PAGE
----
It is often easier to find denim jackets, jewellery, party wear, handbags, belts, sunglasses, blazers, silk scarves, children's clothes and coats than it is to find good everyday clothes (as they are usually used a lot and are more worn).

Flea market-Paris

Where can I find good vintage shopping in Paris?

There are loads of second hand and vintage shops in Paris for all price ranges. We found the finest things in the Marais, in the area south of Montmartre and at the large antique market/flea Marché aux Puces de Paris Saint-Ouen.

Keep in mind that many places only takes cash! So make sure to bring enough Euros for unexpected bargains!


Go to the subway station Saint Paul and proceed from there. Then you just have to zigzag between all the small streets and shops around Rivoli Street / Glassworks Street.

bhumi - 28 rue de Rivoli
Free'p'star – 5 stores around Paris. 20 rue de Rivoli, 61 Rue de la Verrerie
Kilo Shop – Buy vintage by the kilo, 7 stores in Paris – 69-71 Rue de la Verrerie
King of Frip - 33 Rue du Roi de Sicile
Come on Eileen - 40 rue de Rivoli
Tilt Vintage Paris 4th - 8 rue de Rivoli
Guerrisol – 16 stores around Paris – 8 Bd de Sevastopol

A LITTLE MORE EXPENSIVE – Luxury designer bags and clothes (also available online)
Odette Vintage - 76 Rue des Tournelles
Citizen Concept Store - 22 Rue de Thorigny
A car Simone - 6 Rue du Perche

Flea market-Paris

Marché aux Puces de Paris Saint-Ouen

The 150-year-old flea market (marché aux puces) in Paris Saint-Ouen is the world's largest flea market and has over 5 million visitors every year. Here, expensive antiques are mixed with flea market finds and vintage. You can go here every Saturday, Sunday and Monday. Every week all year round.

With an area of ​​7 hectares, as many as 14 different markets and 1700 exhibitors, there is something here for everyone. An absolutely incredible place that you shouldn't miss if you like beautiful things! I wished I didn't travel with hand luggage when I visited this place, oh oh oh what beautiful things I could have bought for home here! Of course, there are also plenty of wine bars and restaurants here. Amidst the antiques, there are 40 places where you can sit down and think in the sunshine over a cup of coffee or a bite to eat.

Marché aux puces de Paris Saint-Ouen - It is a large area that covers many addresses. We went to the subway station Garibaldi and then followed the signs to the market. It is also possible to go to Porte de Clignancourt, Porte de Saint-Ouen or Saint-Ouen.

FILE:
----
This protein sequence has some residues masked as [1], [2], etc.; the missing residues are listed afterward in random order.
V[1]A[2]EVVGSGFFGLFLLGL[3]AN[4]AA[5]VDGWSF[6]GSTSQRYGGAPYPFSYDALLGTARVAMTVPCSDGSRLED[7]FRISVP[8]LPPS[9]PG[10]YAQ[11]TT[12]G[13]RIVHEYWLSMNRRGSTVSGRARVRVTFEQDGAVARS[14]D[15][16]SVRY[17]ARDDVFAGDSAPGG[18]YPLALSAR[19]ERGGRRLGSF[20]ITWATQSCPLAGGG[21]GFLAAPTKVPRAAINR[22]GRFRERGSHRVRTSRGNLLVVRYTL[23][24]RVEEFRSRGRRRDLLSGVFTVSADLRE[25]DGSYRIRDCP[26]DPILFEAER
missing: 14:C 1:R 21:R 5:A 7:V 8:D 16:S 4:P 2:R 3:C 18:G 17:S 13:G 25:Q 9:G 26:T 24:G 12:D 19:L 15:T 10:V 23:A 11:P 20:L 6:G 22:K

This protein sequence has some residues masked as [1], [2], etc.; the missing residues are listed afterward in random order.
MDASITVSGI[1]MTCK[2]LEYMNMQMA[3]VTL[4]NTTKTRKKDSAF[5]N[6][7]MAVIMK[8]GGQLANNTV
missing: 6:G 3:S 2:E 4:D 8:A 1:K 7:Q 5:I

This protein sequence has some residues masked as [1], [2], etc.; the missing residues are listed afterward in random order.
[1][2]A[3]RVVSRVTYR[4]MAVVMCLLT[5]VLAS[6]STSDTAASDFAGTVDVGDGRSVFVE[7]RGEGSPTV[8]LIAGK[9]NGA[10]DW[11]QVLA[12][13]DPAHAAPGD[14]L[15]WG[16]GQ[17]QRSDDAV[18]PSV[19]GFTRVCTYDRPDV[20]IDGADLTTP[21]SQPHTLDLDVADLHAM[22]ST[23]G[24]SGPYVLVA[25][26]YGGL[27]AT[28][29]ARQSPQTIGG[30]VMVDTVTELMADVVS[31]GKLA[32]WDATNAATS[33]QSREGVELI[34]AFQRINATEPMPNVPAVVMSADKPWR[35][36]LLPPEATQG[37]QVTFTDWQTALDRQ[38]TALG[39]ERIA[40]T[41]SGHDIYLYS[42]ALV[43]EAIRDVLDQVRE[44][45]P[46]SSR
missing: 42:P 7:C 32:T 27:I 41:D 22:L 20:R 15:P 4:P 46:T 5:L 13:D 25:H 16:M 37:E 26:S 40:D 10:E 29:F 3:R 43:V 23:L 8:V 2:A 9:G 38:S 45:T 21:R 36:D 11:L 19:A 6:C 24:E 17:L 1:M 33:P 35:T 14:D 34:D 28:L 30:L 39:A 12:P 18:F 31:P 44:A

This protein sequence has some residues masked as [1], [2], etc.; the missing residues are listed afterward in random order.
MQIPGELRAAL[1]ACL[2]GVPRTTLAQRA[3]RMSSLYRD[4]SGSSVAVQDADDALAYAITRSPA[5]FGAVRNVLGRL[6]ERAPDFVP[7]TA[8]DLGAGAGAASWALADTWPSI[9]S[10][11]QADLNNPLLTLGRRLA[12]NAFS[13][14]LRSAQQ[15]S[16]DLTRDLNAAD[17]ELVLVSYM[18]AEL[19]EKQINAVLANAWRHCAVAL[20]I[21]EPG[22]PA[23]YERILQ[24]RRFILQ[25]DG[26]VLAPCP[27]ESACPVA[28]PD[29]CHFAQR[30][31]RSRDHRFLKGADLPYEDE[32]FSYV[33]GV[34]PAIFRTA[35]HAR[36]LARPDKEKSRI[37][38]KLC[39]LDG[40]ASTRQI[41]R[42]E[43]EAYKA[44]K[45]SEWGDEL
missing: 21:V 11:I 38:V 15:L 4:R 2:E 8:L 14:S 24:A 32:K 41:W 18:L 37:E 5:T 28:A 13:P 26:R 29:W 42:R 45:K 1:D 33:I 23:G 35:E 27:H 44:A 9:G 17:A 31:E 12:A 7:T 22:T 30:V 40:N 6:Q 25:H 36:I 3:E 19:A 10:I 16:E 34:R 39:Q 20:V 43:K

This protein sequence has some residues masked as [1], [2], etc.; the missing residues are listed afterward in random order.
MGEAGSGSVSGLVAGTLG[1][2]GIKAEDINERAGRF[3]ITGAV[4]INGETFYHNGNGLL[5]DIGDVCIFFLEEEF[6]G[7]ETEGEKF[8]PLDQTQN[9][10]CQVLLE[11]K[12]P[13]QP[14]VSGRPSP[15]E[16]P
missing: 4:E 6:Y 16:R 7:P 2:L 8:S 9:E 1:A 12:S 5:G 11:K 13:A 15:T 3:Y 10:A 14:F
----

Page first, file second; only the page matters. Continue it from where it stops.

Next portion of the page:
Brochure of the market area

Flea market-Paris

The area south of Montmartre

Go to Montmartre and then walk south. Rue des Martyrs has many small shops that are not only vintage, but also shops with new clothes from unique small brands.

By Flowers - 86 R. des Martyrs
Bis Boutique Solidaire - 19 Lamartine Street
Kilo Shop - 10 Bd Montmartre
Chinemachine – 100 R. des Martyrs

A LITTLE MORE EXPENSIVE – More luxurious branded clothing and bags
RoseMarket Vintage - 19 Rue Milton
Retro chic - 57 Condorcet Street

Flea market-Paris

More places to memorize

You may find the best vintage find where you least expect it, but if you are looking for slightly finer clothes and bags, it may be worth going to the addresses below.

A LITTLE MORE EXPENSIVE – More luxurious branded clothing and bags
Thank God I'm VIP - 12 Rue de Lancry
Opulence Luxury & Vintage Ile de Saint Louis - 3 Rue Jean du Bellay
Opulence Luxury & Vintage - 107 Rue Réaumur
Episode - 12-16 Rue Tiquetonne
Kiliwatch Paris - 64 Tiquetonne Street

Do I have your favorite store on the list or am I missing someone? Click on the map to get to Google maps and almost 40 vintage and second hand shops!


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Travel blogger, gastronaut, photographer and family adventurer with over 60 countries in his luggage. Eva loves trips that include beautiful nature, hiking boots and well-cooked food. On the travel site Rucksack she takes you to all corners of the world with the help of her inspiring pictures and texts.